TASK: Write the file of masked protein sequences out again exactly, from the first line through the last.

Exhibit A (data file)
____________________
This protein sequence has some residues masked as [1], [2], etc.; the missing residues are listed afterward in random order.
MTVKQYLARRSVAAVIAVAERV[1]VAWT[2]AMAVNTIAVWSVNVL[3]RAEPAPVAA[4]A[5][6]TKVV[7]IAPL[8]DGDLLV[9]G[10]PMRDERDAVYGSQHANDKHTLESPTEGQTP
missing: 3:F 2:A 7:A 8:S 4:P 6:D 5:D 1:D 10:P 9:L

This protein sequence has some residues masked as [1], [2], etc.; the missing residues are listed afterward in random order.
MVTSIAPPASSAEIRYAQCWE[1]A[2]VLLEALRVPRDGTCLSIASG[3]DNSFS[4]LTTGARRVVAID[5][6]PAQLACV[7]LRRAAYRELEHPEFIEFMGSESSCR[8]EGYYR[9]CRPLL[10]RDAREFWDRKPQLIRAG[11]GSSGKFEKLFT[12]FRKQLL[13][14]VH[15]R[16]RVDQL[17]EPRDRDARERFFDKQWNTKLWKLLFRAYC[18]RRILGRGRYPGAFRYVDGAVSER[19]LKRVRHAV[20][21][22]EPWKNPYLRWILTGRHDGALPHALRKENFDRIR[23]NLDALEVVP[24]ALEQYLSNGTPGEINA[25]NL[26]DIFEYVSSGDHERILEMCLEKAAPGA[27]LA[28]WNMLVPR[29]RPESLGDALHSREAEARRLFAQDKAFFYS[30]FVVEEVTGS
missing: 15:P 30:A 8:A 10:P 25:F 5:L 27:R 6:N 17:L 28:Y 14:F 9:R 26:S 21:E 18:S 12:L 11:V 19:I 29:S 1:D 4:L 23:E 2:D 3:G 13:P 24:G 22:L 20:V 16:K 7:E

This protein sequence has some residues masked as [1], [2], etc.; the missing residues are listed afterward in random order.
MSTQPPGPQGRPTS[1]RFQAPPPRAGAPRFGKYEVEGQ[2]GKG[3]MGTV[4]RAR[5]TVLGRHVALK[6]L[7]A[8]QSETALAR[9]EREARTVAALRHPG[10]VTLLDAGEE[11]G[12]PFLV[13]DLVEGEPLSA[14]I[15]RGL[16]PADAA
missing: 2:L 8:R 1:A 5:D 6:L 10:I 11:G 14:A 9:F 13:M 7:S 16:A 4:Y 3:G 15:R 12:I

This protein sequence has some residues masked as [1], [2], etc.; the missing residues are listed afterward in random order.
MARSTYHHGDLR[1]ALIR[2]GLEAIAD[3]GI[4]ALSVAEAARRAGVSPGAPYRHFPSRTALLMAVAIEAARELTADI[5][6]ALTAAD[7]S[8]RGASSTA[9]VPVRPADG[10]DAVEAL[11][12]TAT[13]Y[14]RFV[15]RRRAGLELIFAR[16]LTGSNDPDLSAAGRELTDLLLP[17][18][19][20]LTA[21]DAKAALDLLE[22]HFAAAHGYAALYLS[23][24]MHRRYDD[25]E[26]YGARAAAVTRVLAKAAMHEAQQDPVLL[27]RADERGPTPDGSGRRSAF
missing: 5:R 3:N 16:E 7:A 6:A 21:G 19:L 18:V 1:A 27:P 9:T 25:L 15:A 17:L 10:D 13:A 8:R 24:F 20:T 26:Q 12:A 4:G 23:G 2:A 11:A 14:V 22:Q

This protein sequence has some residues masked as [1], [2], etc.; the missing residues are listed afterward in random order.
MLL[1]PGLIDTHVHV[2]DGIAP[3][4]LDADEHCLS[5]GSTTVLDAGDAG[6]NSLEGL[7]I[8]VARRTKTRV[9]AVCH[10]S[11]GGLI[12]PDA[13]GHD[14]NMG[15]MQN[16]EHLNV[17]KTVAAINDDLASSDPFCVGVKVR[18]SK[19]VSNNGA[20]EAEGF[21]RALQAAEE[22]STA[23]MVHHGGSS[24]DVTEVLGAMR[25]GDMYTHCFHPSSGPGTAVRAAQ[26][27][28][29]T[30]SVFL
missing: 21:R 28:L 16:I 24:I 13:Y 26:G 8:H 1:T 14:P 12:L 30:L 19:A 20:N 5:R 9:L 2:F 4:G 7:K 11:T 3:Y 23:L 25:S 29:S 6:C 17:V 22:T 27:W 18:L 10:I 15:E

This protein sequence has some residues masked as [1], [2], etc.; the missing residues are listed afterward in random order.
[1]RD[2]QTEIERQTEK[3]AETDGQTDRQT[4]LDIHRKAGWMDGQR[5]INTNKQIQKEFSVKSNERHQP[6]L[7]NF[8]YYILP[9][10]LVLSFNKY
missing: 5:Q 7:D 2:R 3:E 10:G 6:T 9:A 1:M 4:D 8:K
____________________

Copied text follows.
This protein sequence has some residues masked as [1], [2], etc.; the missing residues are listed afterward in random order.
MTVKQYLARRSVAAVIAVAERV[1]VAWT[2]AMAVNTIAVWSVNVL[3]RAEPAPVAA[4]A[5][6]TKVV[7]IAPL[8]DGDLLV[9]G[10]PMRDERDAVYGSQHANDKHTLESPTEGQTP
missing: 3:F 2:A 7:A 8:S 4:P 6:D 5:D 1:D 10:P 9:L

This protein sequence has some residues masked as [1], [2], etc.; the missing residues are listed afterward in random order.
MVTSIAPPASSAEIRYAQCWE[1]A[2]VLLEALRVPRDGTCLSIASG[3]DNSFS[4]LTTGARRVVAID[5][6]PAQLACV[7]LRRAAYRELEHPEFIEFMGSESSCR[8]EGYYR[9]CRPLL[10]RDAREFWDRKPQLIRAG[11]GSSGKFEKLFT[12]FRKQLL[13][14]VH[15]R[16]RVDQL[17]EPRDRDARERFFDKQWNTKLWKLLFRAYC[18]RRILGRGRYPGAFRYVDGAVSER[19]LKRVRHAV[20][21][22]EPWKNPYLRWILTGRHDGALPHALRKENFDRIR[23]NLDALEVVP[24]ALEQYLSNGTPGEINA[25]NL[26]DIFEYVSSGDHERILEMCLEKAAPGA[27]LA[28]WNMLVPR[29]RPESLGDALHSREAEARRLFAQDKAFFYS[30]FVVEEVTGS
missing: 15:P 30:A 8:A 10:P 25:F 5:L 27:R 6:N 17:L 28:Y 14:F 9:R 26:S 21:E 18:S 12:L 11:V 19:I 29:S 1:D 4:L 23:E 2:D 3:G 13:P 24:G 22:L 20:V 16:K 7:E

This protein sequence has some residues masked as [1], [2], etc.; the missing residues are listed afterward in random order.
MSTQPPGPQGRPTS[1]RFQAPPPRAGAPRFGKYEVEGQ[2]GKG[3]MGTV[4]RAR[5]TVLGRHVALK[6]L[7]A[8]QSETALAR[9]EREARTVAALRHPG[10]VTLLDAGEE[11]G[12]PFLV[13]DLVEGEPLSA[14]I[15]RGL[16]PADAA
missing: 2:L 8:R 1:A 5:D 6:L 10:I 11:G 14:A 9:F 13:M 7:S 16:A 4:Y 3:G 15:R 12:I

This protein sequence has some residues masked as [1], [2], etc.; the missing residues are listed afterward in random order.
MARSTYHHGDLR[1]ALIR[2]GLEAIAD[3]GI[4]ALSVAEAARRAGVSPGAPYRHFPSRTALLMAVAIEAARELTADI[5][6]ALTAAD[7]S[8]RGASSTA[9]VPVRPADG[10]DAVEAL[11][12]TAT[13]Y[14]RFV[15]RRRAGLELIFAR[16]LTGSNDPDLSAAGRELTDLLLP[17][18][19][20]LTA[21]DAKAALDLLE[22]HFAAAHGYAALYLS[23][24]MHRRYDD[25]E[26]YGARAAAVTRVLAKAAMHEAQQDPVLL[27]RADERGPTPDGSGRRSAF
missing: 5:R 3:N 16:E 7:A 6:A 21:G 19:L 18:V 1:A 27:P 9:T 25:L 15:A 17:L 10:D 13:A 8:R 24:F 20:T 26:Q 12:A 4:G 23:G 2:A 11:A 14:V 22:Q

This protein sequence has some residues masked as [1], [2], etc.; the missing residues are listed afterward in random order.
MLL[1]PGLIDTHVHV[2]DGIAP[3][4]LDADEHCLS[5]GSTTVLDAGDAG[6]NSLEGL[7]I[8]VARRTKTRV[9]AVCH[10]S[11]GGLI[12]PDA[13]GHD[14]NMG[15]MQN[16]EHLNV[17]KTVAAINDDLASSDPFCVGVKVR[18]SK[19]VSNNGA[20]EAEGF[21]RALQAAEE[22]STA[23]MVHHGGSS[24]DVTEVLGAMR[25]GDMYTHCFHPSSGPGTAVRAAQ[26][27][28][29]T[30]SVFL
missing: 21:R 28:L 16:I 24:I 13:Y 26:G 8:H 1:T 14:P 12:L 30:L 19:A 20:N 5:R 9:L 2:F 4:G 7:K 11:T 3:Y 23:L 25:S 29:S 6:C 17:V 22:T 27:W 18:L 10:I 15:E

This protein sequence has some residues masked as [1], [2], etc.; the missing residues are listed afterward in random order.
[1]RD[2]QTEIERQTEK[3]AETDGQTDRQT[4]LDIHRKAGWMDGQR[5]INTNKQIQKEFSVKSNERHQP[6]L[7]NF[8]YYILP[9][10]LVLSFNKY
missing: 5:Q 7:D 2:R 3:E 10:G 6:T 9:A 1:M 4:D 8:K